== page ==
Anna Hagenberger commutes every day from Ocean View to Port Warwick. “The traffic is not that bad,” she insists, “except in the summer.” Hagenberger’s whole career as a registered vascular technologist (nine years) has been on the Virginia Peninsula. She graduated from Sentara’s College of Health Sciences in the Greenbrier area of Chesapeake. The two-year curriculum is more intense than at the average college. There were four specialties in non-invasive vascular imaging, and she chose cardiovascular. Her prerequisites of mathematics and general sciences were completed at Tidewater Community College.
Hagenberger, who works at Sentara Vascular Specialists, performs tests prior to surgery which give the surgeon important information. “Obviously, knowing what is inside the body prior to an incision is invaluable,” she says. There are more than 30 different vascular studies possible at different places in the body. All use the same equipment. She is qualified to perform 21 of them.
Diagnoses can be difficult. “It is always helpful to rule out possible problems,” Hagenberger says. These problems include blood clots, cellulitis, compromised blood flow (arteries or veins) and certain illnesses. Hagenberger does not diagnose but gathers information.
“I like meeting new people,” Hagenberger says. “I enjoy hearing their stories. After all, they are a ‘captive audience.’” “I do have some regulars,” she adds. “Certain illnesses require repeat tests at specific intervals.”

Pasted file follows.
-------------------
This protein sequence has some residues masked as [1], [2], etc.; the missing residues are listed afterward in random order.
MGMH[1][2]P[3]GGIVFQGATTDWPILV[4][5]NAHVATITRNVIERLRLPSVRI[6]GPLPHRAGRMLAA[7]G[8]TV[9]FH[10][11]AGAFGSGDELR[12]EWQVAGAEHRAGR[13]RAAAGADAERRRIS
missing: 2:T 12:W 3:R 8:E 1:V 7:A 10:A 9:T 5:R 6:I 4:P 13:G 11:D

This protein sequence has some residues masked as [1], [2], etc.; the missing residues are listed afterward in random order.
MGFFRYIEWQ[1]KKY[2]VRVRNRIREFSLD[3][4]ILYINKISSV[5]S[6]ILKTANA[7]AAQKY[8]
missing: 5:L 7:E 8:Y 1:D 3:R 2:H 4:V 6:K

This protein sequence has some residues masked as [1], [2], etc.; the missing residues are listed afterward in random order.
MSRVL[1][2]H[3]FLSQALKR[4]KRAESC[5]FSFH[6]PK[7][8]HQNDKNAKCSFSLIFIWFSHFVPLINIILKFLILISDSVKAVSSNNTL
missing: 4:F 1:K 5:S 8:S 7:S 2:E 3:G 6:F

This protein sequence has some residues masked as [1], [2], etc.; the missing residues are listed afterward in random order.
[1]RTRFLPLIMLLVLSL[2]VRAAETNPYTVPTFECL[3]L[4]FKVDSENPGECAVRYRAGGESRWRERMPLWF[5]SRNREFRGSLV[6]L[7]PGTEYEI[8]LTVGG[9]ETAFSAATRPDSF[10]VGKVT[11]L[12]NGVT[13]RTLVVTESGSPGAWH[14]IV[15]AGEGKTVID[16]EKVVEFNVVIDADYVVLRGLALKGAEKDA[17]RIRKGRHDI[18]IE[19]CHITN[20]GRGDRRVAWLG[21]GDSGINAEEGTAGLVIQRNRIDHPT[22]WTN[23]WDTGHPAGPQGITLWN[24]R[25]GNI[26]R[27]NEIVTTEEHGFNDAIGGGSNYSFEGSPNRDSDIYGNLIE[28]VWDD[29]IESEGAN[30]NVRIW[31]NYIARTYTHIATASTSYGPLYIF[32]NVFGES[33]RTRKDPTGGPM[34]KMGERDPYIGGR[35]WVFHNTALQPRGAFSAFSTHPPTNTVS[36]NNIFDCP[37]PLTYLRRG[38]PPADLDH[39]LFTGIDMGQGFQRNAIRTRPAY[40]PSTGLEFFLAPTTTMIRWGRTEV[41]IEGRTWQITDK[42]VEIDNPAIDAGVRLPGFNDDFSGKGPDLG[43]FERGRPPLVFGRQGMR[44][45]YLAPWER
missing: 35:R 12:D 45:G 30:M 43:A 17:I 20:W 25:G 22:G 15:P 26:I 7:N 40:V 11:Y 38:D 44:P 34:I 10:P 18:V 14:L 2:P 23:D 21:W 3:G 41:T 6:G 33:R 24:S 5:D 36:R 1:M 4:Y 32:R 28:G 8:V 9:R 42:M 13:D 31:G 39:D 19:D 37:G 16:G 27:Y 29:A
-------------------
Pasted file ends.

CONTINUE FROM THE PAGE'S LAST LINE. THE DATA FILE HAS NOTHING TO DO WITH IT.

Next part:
Tests are not always definitive. “Results can be difficult to interpret,” Hagenberger says. The sound waves travel better through liquids and cannot “see” bowel gas. Swelling in the abdomen or extremities can interfere with test results and make them inconclusive. However, they can be better than an MRI or CT scan, whose results are not immediate.
There are 21 different procedures that can be performed with the same equipment. Hagenberger is currently qualified for 12 of them. Most tests are done to look for blood clots or aneurysms. Fortunately, 80 percent of the time the results are negative. “I once found a 20-centimeter aortic aneurysm. Ten centimeters is considered serious.”
“Tests are not routine and can be challenging,” Hagenberger says. “The structure of the arm or leg can vary from person to person. Major veins can be in an abnormal location. In varicose veins the arteries can create a new pathway around the blocked veins. The human body is amazing.
“The medical field has always fascinated me,” Hagenberger says. I broke my arm when I was nine years old. “I found the X-ray equipment so intriguing that I wasn’t upset. My interest in the medical field began there.”
Hagenberger has been married for 19 years. She has two girls, 16 and 13, and two German Shepherds. “I enjoy cooking,” she says. “I like to watch cooking shows on public television. I don’t watch much other TV; I would rather read,” she adds.
Hagenberger hopes to travel to the Caribbean one day. “My daughter is interested in Japanese art and I would like to take her to Japan,” she says. “My husband is retired Navy and we were able to camp in a military facility on the slope of Mount Kilauea. That was quite an adventure and I probably won’t do that again!”
Hagenberger works an eight-hour day. “I am usually pretty busy,” she says. She works one weekend every six months and is sometimes called in overnight. She must also be available for emergencies. “Every day is different,” she says.
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